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Tuesday, August 31, 2010

Lost and Found in Jane Austen

Last night I had the pleasure of viewing a film titled 'Lost in Austen.' Amanda Price, modern young woman, loses herself in the world of the Bennett's. So much so, that she jeopardizes her relationships. And then, one day, Elizabeth Bennett shows up in her shower. Amanda's story unfolds as she attempts to right the wrongs her appearance in the book has caused.

Whether or not you are an Austen fan, this movie has several takeaways for writers.

Backstory - What is revealed about your characters sets the tone, the action & the motivation for them. If Mr. Darcy were an abusive drunkard, how redeemable is he? But, if he is this way due to a broken heart, we have more sympathy & he has redeemability. What if Elizabeth is a gambler? A coquette? You name it; possibilities abound.

Know the backstory of your characters. These elements reveal character, character flaws, character tics & provide the skeletal structure upon which you are building.

Detail - This movie, your basic fish-out-of-water, transports us to 1820s England, the detail is rich, multi-layered & reflective of the characters. Mr. Bennett's study, Elizabeth's bedroom, Amanda's flat. Each of these directly reflects character, attitude, emotion & their own desires. Even the clothing works to establish this without being over the top or too understated.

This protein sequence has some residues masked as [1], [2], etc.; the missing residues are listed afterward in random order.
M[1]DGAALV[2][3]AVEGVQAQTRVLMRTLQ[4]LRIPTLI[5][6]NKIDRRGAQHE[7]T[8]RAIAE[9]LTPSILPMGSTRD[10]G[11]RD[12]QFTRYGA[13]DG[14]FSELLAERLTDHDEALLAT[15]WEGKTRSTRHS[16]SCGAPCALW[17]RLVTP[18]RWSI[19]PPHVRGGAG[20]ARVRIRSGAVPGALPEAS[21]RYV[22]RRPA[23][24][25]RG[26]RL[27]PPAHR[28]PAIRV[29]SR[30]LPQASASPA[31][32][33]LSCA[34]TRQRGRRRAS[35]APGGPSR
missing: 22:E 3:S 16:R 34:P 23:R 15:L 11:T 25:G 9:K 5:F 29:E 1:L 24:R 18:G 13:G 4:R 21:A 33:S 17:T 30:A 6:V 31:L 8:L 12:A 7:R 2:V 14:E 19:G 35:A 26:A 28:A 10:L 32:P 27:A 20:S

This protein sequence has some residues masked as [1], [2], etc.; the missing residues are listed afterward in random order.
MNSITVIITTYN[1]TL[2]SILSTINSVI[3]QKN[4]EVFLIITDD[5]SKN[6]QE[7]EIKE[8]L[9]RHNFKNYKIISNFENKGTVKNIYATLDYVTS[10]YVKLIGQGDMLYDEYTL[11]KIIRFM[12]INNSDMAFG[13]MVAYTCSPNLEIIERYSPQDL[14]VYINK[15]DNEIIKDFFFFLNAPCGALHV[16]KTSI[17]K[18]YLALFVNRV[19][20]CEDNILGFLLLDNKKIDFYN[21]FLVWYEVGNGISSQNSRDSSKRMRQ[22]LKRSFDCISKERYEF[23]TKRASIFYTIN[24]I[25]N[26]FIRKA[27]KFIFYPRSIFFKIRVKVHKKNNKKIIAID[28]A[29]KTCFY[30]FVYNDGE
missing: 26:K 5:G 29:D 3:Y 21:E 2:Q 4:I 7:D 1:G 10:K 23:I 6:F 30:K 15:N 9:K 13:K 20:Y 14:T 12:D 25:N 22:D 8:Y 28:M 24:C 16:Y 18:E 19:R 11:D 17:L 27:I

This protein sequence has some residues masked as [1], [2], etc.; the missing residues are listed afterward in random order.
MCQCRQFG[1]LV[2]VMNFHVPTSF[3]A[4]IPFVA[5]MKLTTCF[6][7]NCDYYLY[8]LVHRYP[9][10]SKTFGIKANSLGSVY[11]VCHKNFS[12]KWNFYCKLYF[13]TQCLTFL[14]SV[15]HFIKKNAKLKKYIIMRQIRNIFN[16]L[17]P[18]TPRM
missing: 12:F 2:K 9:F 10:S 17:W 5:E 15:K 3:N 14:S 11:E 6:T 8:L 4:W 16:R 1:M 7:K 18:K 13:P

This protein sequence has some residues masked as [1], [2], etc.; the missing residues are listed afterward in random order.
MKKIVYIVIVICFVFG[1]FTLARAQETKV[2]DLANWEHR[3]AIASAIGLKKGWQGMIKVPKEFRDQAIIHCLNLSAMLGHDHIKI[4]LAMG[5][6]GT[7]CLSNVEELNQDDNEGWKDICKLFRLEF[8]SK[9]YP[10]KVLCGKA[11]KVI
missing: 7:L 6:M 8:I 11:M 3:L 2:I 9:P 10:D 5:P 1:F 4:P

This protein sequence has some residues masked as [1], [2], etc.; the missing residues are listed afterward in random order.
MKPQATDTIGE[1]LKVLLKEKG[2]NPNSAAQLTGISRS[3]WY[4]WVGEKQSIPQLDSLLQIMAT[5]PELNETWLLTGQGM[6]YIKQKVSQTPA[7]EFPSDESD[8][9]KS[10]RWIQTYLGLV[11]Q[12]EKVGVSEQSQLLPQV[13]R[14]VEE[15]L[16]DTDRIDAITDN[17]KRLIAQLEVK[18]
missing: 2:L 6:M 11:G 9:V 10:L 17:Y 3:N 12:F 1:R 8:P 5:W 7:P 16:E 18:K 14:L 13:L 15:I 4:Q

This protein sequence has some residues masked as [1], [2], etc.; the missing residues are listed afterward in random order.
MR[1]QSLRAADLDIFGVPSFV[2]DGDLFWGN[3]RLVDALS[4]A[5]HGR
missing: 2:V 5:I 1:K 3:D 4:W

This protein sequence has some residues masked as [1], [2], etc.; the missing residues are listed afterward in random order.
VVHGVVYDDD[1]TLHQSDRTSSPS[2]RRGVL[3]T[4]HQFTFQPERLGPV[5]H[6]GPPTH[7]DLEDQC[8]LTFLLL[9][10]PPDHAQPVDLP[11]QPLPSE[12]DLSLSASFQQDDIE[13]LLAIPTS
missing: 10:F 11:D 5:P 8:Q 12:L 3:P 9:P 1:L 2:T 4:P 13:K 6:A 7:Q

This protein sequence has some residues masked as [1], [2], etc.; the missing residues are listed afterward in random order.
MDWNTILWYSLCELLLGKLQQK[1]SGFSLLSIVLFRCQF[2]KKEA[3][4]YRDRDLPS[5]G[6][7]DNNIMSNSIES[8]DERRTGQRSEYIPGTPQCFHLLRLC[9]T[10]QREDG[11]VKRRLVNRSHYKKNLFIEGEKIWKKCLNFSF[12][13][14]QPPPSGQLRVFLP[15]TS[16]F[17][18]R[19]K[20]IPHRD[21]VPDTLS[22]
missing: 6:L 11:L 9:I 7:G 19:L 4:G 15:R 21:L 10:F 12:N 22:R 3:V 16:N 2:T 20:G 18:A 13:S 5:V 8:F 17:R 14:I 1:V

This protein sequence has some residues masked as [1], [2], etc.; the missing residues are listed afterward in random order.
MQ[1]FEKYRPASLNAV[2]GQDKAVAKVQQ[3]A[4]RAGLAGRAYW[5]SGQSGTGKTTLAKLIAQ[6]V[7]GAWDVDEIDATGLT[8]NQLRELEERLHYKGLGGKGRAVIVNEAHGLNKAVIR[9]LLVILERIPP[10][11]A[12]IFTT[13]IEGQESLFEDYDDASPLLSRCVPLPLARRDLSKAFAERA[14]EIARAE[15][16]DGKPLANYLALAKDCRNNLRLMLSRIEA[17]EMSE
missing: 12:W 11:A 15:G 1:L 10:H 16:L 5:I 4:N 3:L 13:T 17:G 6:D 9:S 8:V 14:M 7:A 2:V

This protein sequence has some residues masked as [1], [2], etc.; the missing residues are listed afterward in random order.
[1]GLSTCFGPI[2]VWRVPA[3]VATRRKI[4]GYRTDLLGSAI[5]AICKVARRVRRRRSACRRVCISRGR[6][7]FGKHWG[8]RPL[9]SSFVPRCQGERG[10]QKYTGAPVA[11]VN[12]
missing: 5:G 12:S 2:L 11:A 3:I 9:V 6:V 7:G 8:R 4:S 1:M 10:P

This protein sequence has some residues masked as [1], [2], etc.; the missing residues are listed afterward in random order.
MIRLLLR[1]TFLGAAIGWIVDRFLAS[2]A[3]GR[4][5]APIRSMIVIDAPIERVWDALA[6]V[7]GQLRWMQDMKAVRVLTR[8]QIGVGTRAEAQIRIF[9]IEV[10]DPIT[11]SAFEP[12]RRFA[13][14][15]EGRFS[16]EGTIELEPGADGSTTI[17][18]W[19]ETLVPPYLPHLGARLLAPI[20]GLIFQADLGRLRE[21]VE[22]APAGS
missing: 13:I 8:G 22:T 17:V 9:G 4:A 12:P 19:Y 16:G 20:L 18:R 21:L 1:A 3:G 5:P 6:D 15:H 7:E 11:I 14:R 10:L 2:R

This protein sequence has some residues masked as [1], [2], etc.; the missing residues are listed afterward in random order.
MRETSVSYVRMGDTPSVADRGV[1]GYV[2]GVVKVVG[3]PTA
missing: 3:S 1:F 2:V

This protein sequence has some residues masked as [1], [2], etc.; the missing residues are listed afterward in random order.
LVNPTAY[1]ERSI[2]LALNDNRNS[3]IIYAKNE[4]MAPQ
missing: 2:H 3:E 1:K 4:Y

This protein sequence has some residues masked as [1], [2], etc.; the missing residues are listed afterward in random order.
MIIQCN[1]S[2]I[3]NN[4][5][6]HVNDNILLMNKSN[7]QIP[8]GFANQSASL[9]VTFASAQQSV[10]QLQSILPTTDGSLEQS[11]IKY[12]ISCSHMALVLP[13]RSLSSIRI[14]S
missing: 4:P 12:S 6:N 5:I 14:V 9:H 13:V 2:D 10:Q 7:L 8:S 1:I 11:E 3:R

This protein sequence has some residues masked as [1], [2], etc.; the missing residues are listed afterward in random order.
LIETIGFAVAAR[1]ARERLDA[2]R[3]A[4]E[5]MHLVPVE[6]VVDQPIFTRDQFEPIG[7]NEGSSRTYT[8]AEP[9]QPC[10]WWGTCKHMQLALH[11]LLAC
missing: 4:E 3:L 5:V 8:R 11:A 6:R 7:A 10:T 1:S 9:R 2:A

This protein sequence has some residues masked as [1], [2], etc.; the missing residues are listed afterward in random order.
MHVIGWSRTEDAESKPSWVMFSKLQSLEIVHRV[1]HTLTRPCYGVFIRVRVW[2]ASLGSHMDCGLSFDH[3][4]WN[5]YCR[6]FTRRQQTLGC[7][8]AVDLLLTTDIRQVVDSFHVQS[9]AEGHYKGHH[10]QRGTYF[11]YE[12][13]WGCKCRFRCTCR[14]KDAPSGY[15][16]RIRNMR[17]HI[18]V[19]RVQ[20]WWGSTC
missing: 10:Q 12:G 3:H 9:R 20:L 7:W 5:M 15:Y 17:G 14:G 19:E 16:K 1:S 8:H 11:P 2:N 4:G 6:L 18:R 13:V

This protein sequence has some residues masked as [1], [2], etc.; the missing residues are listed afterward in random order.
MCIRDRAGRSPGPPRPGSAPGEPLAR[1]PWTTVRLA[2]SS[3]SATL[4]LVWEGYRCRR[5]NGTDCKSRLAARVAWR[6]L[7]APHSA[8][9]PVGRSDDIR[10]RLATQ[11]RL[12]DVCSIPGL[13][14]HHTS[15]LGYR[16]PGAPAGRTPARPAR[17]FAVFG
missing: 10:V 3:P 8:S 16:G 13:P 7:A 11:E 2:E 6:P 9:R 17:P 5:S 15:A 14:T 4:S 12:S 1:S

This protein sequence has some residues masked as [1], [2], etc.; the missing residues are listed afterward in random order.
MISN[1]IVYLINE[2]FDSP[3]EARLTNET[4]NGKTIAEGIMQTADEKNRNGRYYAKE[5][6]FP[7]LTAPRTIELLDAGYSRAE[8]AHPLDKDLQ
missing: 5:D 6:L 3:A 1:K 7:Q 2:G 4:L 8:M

Understand how background noise, so to speak, affects your characters, reflects their attitudes & plays upon their ultimate motivations & goals.

Setting - This plays an important role in who characters are, how they function & the rules of the society in which they reside. Taking your characters out of their normal environment speaks directly to who they are, what they want & how they get it. For instance, placing Mr. Darcy, Mr. Bingley, Mr. Collins & Mr. Wickham on a subway in NYC together provides an introspective look at these individuals on & off the page. The alpha & the beta on both sides of the protag/antag divide. How they interact, how they react are both telling & informative.

Take your characters out of their normal surrounds & see what happens. This can provide a deeper level of character development than you could imagine.

I loved this film for its homage to Austen & for its ability to plunge us into the Bennett's lives. And, I would recommend it as a study in character, dimension & uprooting in order to get to the pulp that makes your people delectable, endearing or whatever they may be. Check it out from Netflix.

Happy Writing,



  1. Interesting. We both had Austen tie-ins on our blogs today. Is like that wearing the same color to school?

  2. Kay,
    I've been running around all morning - 1st day of h.s. for the boy - so I will check it out. We did both have brushes with the preppie handbook, so in some preppieverse I guess it's plausible.